Florida considers mandatory online learning for k-12

Lawmakers in Florida are looking to make some sweeping changes in school technology in their state. They have realized the potential to save education dollars by increasing online learning and have introduced proposals addressing virtual classrooms. One of the proposals impacts students entering high school beginning next year. These students would be required to take at least one online course in order to graduate.

Mandatory online learning proponents and detractors

Florida already has a great many students engaging in online learning, but not nearly as many as some lawmakers would like to see. Last year, less than 1 percent of Florida's 2.6 million public-school students participated in online learning. While opponents of the proposal see it as a cost-cutting measure which could harm students by denying them socialization opportunities, proponents say the proposals would bring more educational choices to families. Proponents also point out that while technology is a big part of our lives, education has fallen behind in embracing it.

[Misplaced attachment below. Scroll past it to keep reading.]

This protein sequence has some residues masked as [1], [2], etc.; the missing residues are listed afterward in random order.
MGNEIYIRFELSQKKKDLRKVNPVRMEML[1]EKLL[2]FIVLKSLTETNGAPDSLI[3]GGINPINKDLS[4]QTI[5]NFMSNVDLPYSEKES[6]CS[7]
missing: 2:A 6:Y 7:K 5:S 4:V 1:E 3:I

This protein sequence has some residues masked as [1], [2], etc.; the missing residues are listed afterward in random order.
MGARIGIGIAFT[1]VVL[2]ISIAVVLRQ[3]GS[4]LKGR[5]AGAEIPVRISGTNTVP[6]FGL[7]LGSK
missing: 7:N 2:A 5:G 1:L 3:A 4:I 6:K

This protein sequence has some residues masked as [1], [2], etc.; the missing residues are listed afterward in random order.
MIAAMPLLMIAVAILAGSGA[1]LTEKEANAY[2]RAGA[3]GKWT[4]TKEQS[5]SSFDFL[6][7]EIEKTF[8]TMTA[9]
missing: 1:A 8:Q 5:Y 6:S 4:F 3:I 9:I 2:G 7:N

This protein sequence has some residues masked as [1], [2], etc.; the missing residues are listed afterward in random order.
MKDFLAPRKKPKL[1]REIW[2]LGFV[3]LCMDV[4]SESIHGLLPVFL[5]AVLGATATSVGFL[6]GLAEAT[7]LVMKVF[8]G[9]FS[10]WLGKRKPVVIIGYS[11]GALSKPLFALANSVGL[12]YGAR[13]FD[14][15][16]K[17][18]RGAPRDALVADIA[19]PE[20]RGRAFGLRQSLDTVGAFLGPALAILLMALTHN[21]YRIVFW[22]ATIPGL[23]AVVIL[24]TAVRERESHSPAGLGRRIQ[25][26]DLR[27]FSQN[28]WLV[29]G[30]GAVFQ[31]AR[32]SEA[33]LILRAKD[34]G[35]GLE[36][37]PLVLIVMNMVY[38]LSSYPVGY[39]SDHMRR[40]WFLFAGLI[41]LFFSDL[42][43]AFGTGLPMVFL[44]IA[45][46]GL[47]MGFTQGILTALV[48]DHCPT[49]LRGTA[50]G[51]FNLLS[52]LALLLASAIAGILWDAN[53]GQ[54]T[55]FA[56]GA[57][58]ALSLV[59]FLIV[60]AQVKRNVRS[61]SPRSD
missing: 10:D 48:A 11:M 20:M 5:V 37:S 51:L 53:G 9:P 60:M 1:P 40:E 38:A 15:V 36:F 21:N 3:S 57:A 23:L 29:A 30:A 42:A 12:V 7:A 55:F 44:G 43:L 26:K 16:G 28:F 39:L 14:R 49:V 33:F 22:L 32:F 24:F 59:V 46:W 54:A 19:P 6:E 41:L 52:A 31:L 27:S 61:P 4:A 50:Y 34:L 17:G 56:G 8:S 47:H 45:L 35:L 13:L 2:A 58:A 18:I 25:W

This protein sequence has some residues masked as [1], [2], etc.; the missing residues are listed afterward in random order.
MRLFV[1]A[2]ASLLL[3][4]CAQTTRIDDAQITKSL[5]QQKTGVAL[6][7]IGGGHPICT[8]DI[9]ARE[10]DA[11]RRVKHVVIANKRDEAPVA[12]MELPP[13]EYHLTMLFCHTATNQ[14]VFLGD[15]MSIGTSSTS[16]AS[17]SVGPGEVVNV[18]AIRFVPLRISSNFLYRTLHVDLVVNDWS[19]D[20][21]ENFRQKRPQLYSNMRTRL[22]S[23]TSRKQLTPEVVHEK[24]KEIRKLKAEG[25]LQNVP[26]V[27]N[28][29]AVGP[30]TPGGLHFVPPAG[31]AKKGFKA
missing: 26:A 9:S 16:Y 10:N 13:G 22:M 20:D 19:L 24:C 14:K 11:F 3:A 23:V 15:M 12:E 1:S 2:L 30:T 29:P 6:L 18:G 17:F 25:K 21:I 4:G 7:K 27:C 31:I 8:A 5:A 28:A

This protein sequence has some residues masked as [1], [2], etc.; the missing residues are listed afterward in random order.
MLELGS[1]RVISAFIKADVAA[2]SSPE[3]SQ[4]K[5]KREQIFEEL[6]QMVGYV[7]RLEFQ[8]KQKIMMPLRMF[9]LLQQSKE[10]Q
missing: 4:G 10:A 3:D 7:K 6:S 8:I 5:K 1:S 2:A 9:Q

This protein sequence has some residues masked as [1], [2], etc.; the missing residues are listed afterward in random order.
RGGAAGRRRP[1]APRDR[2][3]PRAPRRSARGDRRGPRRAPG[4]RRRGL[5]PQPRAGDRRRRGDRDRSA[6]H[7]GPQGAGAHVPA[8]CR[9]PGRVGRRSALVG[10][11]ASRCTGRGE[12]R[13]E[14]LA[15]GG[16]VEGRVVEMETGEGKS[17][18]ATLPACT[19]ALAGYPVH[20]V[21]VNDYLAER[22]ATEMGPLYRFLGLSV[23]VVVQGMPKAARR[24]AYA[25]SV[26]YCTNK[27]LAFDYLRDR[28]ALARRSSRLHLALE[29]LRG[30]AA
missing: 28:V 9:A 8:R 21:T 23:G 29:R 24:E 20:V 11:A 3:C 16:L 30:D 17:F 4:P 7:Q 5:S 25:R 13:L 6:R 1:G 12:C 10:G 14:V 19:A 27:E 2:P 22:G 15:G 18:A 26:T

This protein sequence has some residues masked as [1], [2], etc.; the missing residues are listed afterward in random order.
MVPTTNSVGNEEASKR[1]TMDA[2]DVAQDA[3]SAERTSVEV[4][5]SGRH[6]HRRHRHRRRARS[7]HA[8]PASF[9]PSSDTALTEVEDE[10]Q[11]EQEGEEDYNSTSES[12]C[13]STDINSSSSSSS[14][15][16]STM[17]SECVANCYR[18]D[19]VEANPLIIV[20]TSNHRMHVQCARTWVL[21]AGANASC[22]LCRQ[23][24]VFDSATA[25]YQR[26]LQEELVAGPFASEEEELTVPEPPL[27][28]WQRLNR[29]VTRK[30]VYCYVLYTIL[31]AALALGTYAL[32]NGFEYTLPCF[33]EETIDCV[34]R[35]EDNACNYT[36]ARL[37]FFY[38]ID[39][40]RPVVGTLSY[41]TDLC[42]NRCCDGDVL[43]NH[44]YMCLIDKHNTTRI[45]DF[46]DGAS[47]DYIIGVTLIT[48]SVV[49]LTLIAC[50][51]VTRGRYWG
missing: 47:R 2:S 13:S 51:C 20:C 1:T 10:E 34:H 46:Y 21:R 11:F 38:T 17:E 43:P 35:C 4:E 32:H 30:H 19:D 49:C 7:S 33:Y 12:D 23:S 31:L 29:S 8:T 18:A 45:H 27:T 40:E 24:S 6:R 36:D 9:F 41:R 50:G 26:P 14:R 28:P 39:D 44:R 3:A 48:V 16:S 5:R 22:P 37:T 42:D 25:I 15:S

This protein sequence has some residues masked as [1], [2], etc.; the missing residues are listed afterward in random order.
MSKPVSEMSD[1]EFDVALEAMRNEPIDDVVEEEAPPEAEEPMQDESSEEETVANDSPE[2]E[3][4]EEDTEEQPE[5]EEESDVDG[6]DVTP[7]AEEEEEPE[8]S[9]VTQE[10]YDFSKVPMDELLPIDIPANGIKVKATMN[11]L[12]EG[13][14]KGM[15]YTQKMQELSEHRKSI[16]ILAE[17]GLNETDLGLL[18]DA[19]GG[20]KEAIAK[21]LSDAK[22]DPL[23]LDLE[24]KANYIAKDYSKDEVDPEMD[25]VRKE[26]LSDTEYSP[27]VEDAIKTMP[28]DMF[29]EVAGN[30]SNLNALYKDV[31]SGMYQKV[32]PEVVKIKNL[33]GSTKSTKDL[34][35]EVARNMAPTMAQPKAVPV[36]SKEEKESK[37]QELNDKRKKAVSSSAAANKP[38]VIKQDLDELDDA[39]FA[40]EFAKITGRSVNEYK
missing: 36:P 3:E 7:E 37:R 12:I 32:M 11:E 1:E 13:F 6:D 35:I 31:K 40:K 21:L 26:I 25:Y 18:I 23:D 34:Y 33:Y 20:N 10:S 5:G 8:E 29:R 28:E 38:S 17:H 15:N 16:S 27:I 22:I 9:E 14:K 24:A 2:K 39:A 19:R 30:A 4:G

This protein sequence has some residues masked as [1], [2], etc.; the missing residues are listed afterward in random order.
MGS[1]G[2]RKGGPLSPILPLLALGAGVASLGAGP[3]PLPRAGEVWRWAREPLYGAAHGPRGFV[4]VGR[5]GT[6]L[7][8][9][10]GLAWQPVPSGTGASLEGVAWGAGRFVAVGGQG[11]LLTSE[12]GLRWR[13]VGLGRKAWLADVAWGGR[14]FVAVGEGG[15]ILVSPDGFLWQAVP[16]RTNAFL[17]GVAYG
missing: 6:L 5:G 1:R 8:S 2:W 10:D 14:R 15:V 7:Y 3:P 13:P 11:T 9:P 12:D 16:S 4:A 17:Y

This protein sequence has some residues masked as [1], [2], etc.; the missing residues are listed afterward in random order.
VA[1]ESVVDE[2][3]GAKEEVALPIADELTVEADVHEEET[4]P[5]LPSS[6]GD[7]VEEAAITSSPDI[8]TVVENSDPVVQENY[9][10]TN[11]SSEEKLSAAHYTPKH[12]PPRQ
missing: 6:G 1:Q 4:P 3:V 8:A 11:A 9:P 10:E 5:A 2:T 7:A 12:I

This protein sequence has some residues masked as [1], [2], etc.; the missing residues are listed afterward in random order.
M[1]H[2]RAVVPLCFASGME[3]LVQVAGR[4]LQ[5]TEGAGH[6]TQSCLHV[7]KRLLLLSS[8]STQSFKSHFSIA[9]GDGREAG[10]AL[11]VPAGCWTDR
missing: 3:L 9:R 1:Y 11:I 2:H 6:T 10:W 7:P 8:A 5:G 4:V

Sen. Anitere Flores, co-sponsor of the bills, said "We're walking around with BlackBerrys, with cell phones, with iPods, iPads…The only place, unfortunately, where that technology has not been fully embraced is in our education system."

The bills' sponsors hope they will accomplish the following goals:

  1. Allow students in k-12 to attend online school full time
  2. Allow home-schooled students to take up online learning, even though they haven't attended public school in the past

Idaho considers online education

    Idaho schools Superintendent Tom Luna proposed an even wider-reaching online learning bill which would require four online courses for Idaho students. To pay for the online classes, 770 teaching jobs would have been eliminated over the next two years. Sherri Wood, president of the Idaho Education Association testified against the bill, saying it would "trade teachers for technology." A watered-down version of the bill did pass, but the 4-classes-per-student provision was dropped.